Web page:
Kiwi tackles speedway's best at NZ Grand Prix
Flying Kiwi Jason Bunyan has unveiled his new look ahead of taking on the world's best at Western Springs on Saturday night.
English-born Bunyan, who rates New Zealand as "home", is set to take on the world's top 15 solo bike riders after nailing the wildcard spot for the first Auckland round of the FIM Speedway Grand Prix.
And it will be impossible to miss his patriotism for his adopted homeland, with the 33-year-old's kevlar racing suit decked out with silver ferns and the New Zealand flag.
The three racing bikes he has flown into the country for the meeting - which will be broadcast live in Europe to an expected TV audience of at least 13 million people - also features tributes to his undying passion for New Zealand.
"I just love these colours mate... there's one word for them, fantastic," Bunyan told Fairfax Media.
"There's plenty of silver, plenty of ferns, plenty of black and plenty of white.
"After racing in New Zealand for so many years, I feel it is normal for me to wear the silver fern and the New Zealand flag on my gear.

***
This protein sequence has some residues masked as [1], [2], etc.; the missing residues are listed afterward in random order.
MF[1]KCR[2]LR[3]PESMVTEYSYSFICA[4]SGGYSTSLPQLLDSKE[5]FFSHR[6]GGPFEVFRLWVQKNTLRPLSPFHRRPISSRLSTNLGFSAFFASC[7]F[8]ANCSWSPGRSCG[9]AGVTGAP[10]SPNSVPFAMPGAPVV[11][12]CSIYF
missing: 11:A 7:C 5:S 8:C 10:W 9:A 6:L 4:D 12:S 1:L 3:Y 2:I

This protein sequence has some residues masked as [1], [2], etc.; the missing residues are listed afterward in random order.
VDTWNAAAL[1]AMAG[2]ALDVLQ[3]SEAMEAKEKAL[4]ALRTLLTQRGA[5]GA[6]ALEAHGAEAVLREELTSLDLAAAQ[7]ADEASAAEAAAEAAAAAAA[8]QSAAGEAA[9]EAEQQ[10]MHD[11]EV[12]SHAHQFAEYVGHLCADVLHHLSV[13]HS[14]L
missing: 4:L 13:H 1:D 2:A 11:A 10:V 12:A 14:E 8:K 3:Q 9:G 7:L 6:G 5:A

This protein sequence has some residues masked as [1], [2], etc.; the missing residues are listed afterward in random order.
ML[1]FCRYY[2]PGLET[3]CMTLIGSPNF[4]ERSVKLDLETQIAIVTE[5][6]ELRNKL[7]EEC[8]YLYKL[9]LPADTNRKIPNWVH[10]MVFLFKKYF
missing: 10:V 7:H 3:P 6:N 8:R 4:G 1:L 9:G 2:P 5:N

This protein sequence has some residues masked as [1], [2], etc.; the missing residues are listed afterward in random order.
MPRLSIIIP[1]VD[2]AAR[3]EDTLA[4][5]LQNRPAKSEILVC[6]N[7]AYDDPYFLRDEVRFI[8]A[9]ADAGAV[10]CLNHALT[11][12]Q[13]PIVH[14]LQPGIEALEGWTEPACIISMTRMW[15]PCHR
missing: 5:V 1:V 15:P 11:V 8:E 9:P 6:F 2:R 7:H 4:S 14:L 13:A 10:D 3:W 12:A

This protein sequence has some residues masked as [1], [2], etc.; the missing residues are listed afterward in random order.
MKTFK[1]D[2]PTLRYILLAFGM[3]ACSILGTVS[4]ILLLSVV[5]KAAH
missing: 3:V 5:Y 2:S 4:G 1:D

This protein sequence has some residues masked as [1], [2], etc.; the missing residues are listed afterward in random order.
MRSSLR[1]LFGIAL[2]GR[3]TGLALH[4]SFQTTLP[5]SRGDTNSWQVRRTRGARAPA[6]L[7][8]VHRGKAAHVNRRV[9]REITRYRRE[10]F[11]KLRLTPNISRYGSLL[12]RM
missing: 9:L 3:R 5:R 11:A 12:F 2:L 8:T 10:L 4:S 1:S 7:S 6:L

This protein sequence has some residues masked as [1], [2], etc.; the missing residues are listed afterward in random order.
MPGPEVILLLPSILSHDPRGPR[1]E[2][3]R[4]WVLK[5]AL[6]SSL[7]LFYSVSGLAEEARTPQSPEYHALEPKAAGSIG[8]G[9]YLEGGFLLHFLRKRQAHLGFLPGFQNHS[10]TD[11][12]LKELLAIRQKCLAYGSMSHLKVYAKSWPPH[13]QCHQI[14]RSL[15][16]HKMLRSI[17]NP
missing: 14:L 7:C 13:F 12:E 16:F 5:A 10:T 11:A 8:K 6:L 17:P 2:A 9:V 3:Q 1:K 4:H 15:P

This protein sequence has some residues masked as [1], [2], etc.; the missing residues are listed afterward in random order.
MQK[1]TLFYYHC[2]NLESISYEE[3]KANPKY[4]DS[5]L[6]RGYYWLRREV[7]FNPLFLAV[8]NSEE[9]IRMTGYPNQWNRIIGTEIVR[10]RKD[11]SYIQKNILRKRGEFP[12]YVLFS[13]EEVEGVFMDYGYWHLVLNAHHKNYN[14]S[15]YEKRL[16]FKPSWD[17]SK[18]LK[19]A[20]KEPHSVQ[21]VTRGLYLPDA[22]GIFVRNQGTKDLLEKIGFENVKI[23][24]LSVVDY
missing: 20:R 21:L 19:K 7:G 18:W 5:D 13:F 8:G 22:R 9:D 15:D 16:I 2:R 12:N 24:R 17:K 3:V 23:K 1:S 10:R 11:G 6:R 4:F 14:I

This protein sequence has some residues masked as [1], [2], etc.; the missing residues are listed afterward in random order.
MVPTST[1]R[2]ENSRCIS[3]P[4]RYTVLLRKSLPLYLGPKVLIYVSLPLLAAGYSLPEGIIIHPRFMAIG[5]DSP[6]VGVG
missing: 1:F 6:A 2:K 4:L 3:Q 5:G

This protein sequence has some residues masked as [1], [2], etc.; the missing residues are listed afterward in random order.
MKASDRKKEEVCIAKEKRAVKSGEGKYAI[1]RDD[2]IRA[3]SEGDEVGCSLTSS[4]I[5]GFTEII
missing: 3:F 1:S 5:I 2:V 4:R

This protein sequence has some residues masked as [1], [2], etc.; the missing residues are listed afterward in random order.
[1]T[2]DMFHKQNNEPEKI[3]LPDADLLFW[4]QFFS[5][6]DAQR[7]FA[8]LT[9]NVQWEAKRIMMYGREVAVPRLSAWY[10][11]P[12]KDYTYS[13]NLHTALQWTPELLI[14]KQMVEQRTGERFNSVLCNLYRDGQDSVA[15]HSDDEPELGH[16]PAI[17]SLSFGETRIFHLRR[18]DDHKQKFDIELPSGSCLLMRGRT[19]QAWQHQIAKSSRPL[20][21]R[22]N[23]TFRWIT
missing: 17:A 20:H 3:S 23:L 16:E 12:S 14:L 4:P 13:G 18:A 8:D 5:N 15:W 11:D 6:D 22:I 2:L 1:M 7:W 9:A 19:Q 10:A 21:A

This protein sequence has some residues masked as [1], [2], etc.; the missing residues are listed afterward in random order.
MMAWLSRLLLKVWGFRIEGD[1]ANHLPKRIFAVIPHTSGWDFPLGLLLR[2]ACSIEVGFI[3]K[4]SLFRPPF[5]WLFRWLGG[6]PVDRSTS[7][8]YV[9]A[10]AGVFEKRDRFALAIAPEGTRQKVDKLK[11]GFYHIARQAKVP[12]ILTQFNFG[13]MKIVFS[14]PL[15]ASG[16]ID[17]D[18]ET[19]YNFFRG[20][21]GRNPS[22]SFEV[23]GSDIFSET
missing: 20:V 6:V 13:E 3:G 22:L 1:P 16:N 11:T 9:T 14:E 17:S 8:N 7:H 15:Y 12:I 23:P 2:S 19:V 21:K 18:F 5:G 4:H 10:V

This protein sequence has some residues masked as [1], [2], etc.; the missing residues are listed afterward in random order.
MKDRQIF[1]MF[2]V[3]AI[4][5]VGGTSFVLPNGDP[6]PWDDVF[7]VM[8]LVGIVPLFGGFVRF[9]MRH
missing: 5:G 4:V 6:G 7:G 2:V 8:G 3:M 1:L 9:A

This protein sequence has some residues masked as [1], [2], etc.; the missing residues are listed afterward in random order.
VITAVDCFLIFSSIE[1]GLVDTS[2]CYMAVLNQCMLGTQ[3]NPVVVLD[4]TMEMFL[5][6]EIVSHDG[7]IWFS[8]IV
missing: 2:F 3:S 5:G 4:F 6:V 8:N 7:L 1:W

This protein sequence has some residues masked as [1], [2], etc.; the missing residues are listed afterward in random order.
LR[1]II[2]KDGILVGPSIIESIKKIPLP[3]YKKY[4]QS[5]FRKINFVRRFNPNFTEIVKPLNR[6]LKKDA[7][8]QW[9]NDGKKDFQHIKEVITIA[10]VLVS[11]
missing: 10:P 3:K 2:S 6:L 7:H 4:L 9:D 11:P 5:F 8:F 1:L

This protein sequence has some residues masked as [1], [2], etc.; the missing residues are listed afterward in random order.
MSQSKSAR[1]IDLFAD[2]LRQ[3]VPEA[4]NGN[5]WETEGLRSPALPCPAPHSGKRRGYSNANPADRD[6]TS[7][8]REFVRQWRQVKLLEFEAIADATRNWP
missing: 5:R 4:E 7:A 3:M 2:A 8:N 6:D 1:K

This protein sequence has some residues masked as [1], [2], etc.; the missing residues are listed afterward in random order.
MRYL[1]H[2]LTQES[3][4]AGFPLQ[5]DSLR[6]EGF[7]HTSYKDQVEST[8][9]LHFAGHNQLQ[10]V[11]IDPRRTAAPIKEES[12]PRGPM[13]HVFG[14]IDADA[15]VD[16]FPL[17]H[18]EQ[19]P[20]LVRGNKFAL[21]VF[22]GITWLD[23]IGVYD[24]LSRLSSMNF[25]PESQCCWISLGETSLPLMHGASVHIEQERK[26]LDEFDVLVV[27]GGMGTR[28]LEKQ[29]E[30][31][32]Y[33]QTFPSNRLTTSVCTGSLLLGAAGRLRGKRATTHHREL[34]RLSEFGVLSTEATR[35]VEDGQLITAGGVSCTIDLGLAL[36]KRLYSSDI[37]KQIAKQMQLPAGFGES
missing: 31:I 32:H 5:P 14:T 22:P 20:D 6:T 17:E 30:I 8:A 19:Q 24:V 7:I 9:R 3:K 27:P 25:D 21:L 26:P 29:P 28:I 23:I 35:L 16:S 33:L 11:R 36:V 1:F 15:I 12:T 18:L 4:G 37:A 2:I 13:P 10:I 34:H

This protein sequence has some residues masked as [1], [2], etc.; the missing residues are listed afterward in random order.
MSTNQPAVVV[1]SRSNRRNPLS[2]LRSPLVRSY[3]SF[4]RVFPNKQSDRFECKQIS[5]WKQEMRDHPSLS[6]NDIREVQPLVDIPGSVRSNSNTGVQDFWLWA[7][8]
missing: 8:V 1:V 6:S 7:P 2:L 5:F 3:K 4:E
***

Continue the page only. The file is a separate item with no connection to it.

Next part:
"I'm racing in a world stage event and I just wanted to make a world stage presence. It is great to be able to race for one of the best countries in the world."
Since first racing in New Zealand in 2003, Bunyan has become a popular figure on the New Zealand speedway scene.
As well as winning seven national titles, he has also volunteered countless hours of his own time to help foster new speedway racing talent.
He said the impressive Kiwi look his racing gear will showcase on Saturday wouldn't have been possible if it hadn't been for the work of the off-track members of Team Bunyan.
That included his partner, Zoe Irons, and Kiwi speedway legend Graham Standring.
Both have worked on securing key sponsorship deals, while Zoe had also been in charge of the logistics of getting all his racing gear sourced from the UK.
"Graham's organisation has been brilliant," Bunyan said.
"And the same with Zoe. She's pulled everyone together and has been the real driving force behind everything."
Bunyan was now determined to repay the faith put in him by all his supporters - including fans he had met during nine years racing in NZ - by flying the Kiwi flag proudly on Saturday.
"My support team has spent many, many weeks putting everything together to make sure me and the bikes look smart," he said.
"And they have done a truly great job.
"Now I just need to focus on riding and putting on a good show.
"I will make the most of the opportunities I have been given. This whole weekend will be phenomenal.
"Ask me how I will feel when I walk out in front of probably 20,000 people and I will probably get some hairs raised on the back of my neck."